Social Media: 3 Tactics To Create Your Daily Routine
For most small businesses, these three resources are scarce. As a result, social media often winds up at the bottom of the owner’s to-do list overlooked in favor of handling the latest, easy-to-measure emergency.
According to Social Media Examiner’s 2013 Report, most small businesses spend under ten hours a week on social media. This makes sense given the challenges confronting most small business owners but if you’re on social media only when you have time, it’s not going to work.
Rather, to improve your social media performance, you need an easy-to-implement routine you can stick to because social media isn’t a one time advertising campaign that’s run and done. It’s an on-going process that, like real life relationships, builds momentum over time.
Get your small business’s social media engagement on track with these baby steps to build a daily social media routine.
1. Create a social media strategy you can successfully employ.
Without a plan it’s difficult to achieve your business goals. Don’t get scared off by the word “strategy.” You need to spend an hour thinking about what you want to accomplish and the people you want to reach via social media. Get your business on track to succeed by answering these three questions:
- What do you want to accomplish by using social media? For most businesses, social media marketing gets down to five major objectives: build your brand, acquire new leads (or drive traffic), close more sales from new and existing customers and engage with fans. (Social Media Examiner’s 2013 Research revealed nine major business goals.)
- Who do you want to reach on social media? Think beyond your prospects. Include your buyers, users, their influencers and the public. To this end, develop a well-defined marketing persona and a social media persona.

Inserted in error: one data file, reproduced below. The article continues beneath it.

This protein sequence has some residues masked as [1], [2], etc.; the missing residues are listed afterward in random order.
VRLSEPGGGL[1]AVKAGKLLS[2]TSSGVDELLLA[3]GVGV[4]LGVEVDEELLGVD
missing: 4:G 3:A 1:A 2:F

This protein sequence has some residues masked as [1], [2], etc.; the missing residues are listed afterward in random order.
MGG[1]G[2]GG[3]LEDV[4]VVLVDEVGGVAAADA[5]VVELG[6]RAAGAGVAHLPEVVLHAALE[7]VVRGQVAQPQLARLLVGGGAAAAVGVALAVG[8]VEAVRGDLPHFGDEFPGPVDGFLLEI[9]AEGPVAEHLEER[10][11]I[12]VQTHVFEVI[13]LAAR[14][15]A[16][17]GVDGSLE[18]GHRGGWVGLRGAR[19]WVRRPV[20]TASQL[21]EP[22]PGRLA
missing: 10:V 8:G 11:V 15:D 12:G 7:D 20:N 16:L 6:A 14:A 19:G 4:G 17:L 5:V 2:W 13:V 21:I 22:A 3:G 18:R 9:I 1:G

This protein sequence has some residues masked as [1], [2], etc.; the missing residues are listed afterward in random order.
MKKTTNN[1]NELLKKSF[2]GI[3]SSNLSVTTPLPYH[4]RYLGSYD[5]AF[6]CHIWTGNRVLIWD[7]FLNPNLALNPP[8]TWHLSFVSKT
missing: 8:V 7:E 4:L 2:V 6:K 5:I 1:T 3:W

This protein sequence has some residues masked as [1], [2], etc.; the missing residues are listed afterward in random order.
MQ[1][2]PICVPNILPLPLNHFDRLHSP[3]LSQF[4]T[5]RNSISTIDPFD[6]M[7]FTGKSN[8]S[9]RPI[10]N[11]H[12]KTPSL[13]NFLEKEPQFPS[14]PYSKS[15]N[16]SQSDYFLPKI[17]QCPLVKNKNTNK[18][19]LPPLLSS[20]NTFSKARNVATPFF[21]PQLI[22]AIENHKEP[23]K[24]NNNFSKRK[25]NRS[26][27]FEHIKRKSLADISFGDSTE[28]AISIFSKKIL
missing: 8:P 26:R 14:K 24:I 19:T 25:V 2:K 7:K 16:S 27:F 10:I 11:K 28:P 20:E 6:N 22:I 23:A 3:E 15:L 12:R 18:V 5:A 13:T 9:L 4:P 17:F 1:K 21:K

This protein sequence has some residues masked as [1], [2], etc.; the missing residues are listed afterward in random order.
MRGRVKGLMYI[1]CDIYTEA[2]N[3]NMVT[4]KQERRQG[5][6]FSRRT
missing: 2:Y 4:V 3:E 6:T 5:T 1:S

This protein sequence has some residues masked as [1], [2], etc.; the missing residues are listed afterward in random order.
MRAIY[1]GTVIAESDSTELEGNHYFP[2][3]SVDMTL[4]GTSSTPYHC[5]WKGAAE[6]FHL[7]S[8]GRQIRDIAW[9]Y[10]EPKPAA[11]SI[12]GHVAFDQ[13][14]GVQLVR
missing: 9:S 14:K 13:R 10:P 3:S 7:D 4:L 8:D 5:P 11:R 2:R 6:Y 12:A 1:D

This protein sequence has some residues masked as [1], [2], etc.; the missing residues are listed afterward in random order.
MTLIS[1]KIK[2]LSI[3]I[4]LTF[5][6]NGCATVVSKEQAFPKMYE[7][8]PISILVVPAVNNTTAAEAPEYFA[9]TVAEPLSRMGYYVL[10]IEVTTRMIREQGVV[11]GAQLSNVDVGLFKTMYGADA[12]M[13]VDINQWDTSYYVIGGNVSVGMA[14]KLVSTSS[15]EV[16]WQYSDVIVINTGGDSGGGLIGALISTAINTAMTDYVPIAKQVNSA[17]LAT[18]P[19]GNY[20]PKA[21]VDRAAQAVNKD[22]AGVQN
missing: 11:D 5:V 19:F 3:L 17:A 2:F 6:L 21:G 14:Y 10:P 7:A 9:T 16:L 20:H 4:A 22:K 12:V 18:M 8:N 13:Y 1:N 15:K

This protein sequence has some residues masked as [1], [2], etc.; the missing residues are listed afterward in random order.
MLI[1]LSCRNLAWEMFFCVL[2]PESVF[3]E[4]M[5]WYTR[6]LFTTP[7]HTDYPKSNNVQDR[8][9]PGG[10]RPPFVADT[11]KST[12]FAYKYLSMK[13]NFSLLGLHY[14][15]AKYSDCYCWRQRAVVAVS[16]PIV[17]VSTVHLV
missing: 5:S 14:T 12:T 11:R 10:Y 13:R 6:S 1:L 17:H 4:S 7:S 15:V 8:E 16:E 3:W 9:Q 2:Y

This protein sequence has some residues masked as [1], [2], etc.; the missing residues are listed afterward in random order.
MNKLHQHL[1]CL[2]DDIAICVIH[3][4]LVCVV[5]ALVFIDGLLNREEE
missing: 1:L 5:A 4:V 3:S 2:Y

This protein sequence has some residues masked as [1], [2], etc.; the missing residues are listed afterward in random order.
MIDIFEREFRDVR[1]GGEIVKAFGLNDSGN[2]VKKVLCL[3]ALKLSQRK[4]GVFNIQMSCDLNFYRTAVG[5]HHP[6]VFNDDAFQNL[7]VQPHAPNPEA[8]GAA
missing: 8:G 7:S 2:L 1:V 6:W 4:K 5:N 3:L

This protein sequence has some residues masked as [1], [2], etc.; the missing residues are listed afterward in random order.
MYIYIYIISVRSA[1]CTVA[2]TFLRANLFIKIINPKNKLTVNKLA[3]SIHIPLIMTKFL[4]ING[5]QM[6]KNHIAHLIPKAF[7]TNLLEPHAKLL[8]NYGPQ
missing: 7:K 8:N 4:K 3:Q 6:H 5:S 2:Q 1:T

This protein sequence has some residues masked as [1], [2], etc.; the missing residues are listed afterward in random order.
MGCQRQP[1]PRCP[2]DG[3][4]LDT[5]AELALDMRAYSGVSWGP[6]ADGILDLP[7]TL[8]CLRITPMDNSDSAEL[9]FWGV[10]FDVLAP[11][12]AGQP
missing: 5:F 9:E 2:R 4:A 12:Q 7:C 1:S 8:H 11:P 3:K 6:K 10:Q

- How will you measure social media results? Don’t assume that buyers will come in and tell you that they found you on Facebook. Integrate processes to nudge your potential customers to act with a call-to-action and a way to track the results such as a special code or other method. Then set up metrics so that you can monitor your results. Check them once a week to see your progress. (Time allotment: fifteen minutes per week)
2. Start a blog as the centerpiece of your social media offering.
Blogs are an owned social media home base where you publish content that you and others share elsewhere and you can engage with readers via comments. The hardest step is establishing your blog and then creating a regular publishing routine. (To get your blog started, here’s what I wish I knew when I started blogging).
- Determine the five to ten categories you want to rank for to support your search optimization.
- Answer customers’ questions. Keep a running list of customer questions and whenever you or one of your staff has time, respond to one question in one blog post focused on one keyword phrase. This article should be at least 550 words. The best part of this tip is that you can reduce conversion time and save employee time by answering these inquiries. (Time allotment: one hour per post.)